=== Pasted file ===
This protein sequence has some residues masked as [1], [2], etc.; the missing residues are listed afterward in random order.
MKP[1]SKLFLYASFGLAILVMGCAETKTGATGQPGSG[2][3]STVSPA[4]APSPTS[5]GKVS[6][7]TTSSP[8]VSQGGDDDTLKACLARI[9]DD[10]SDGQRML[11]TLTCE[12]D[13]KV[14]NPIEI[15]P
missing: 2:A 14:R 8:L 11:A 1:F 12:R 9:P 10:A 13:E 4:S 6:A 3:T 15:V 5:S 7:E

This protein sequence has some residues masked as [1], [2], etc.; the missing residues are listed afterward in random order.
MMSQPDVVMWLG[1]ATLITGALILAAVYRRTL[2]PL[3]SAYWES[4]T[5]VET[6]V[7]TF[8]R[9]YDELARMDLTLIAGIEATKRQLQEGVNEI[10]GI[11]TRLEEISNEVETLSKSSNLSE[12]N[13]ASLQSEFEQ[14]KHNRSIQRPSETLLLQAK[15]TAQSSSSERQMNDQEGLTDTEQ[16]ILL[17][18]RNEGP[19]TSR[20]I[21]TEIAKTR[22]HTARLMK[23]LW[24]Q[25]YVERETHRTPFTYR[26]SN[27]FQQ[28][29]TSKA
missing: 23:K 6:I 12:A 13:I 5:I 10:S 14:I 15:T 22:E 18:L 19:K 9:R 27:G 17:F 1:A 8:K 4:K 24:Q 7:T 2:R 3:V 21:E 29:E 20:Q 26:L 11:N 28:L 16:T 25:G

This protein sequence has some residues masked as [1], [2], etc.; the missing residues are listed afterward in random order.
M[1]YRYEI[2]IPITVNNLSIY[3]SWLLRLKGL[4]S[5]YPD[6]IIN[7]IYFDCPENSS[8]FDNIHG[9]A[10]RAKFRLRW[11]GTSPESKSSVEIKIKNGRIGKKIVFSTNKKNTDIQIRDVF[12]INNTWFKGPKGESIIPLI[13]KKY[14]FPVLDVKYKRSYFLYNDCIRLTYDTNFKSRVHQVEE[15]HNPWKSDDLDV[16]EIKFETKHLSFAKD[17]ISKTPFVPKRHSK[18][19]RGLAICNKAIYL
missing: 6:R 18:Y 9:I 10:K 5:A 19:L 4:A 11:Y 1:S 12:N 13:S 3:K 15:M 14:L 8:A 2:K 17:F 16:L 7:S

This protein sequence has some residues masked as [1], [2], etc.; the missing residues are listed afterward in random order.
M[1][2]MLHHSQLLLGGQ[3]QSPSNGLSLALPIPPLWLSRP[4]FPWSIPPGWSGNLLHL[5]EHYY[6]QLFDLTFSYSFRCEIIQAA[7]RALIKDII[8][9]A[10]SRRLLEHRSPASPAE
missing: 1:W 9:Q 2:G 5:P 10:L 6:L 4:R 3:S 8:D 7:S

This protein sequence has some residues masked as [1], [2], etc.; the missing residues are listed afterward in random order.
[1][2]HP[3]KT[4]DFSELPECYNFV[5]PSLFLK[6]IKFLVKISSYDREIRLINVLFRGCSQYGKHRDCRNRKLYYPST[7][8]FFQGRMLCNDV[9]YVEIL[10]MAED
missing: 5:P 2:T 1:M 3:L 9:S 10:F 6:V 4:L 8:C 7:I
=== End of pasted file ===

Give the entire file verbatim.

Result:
This protein sequence has some residues masked as [1], [2], etc.; the missing residues are listed afterward in random order.
MKP[1]SKLFLYASFGLAILVMGCAETKTGATGQPGSG[2][3]STVSPA[4]APSPTS[5]GKVS[6][7]TTSSP[8]VSQGGDDDTLKACLARI[9]DD[10]SDGQRML[11]TLTCE[12]D[13]KV[14]NPIEI[15]P
missing: 2:A 14:R 8:L 11:A 1:F 12:R 9:P 10:A 13:E 4:S 6:A 3:T 15:V 5:S 7:E

This protein sequence has some residues masked as [1], [2], etc.; the missing residues are listed afterward in random order.
MMSQPDVVMWLG[1]ATLITGALILAAVYRRTL[2]PL[3]SAYWES[4]T[5]VET[6]V[7]TF[8]R[9]YDELARMDLTLIAGIEATKRQLQEGVNEI[10]GI[11]TRLEEISNEVETLSKSSNLSE[12]N[13]ASLQSEFEQ[14]KHNRSIQRPSETLLLQAK[15]TAQSSSSERQMNDQEGLTDTEQ[16]ILL[17][18]RNEGP[19]TSR[20]I[21]TEIAKTR[22]HTARLMK[23]LW[24]Q[25]YVERETHRTPFTYR[26]SN[27]FQQ[28][29]TSKA
missing: 23:K 6:I 12:A 13:I 5:I 10:S 14:I 15:T 22:E 18:L 19:K 9:R 27:G 17:F 1:A 8:K 4:K 24:Q 7:T 2:R 3:V 21:E 29:E 20:Q 26:L 11:N 28:L 16:T 25:G

This protein sequence has some residues masked as [1], [2], etc.; the missing residues are listed afterward in random order.
M[1]YRYEI[2]IPITVNNLSIY[3]SWLLRLKGL[4]S[5]YPD[6]IIN[7]IYFDCPENSS[8]FDNIHG[9]A[10]RAKFRLRW[11]GTSPESKSSVEIKIKNGRIGKKIVFSTNKKNTDIQIRDVF[12]INNTWFKGPKGESIIPLI[13]KKY[14]FPVLDVKYKRSYFLYNDCIRLTYDTNFKSRVHQVEE[15]HNPWKSDDLDV[16]EIKFETKHLSFAKD[17]ISKTPFVPKRHSK[18][19]RGLAICNKAIYL
missing: 6:R 18:Y 9:I 10:K 5:A 19:L 4:A 11:Y 1:S 12:N 13:S 3:K 15:M 14:L 8:A 2:K 17:F 16:L 7:S

This protein sequence has some residues masked as [1], [2], etc.; the missing residues are listed afterward in random order.
M[1][2]MLHHSQLLLGGQ[3]QSPSNGLSLALPIPPLWLSRP[4]FPWSIPPGWSGNLLHL[5]EHYY[6]QLFDLTFSYSFRCEIIQAA[7]RALIKDII[8][9]A[10]SRRLLEHRSPASPAE
missing: 1:W 9:Q 2:G 5:P 10:L 6:L 4:R 3:S 8:D 7:S

This protein sequence has some residues masked as [1], [2], etc.; the missing residues are listed afterward in random order.
[1][2]HP[3]KT[4]DFSELPECYNFV[5]PSLFLK[6]IKFLVKISSYDREIRLINVLFRGCSQYGKHRDCRNRKLYYPST[7][8]FFQGRMLCNDV[9]YVEIL[10]MAED
missing: 5:P 2:T 1:M 3:L 9:S 10:F 6:V 4:L 8:C 7:I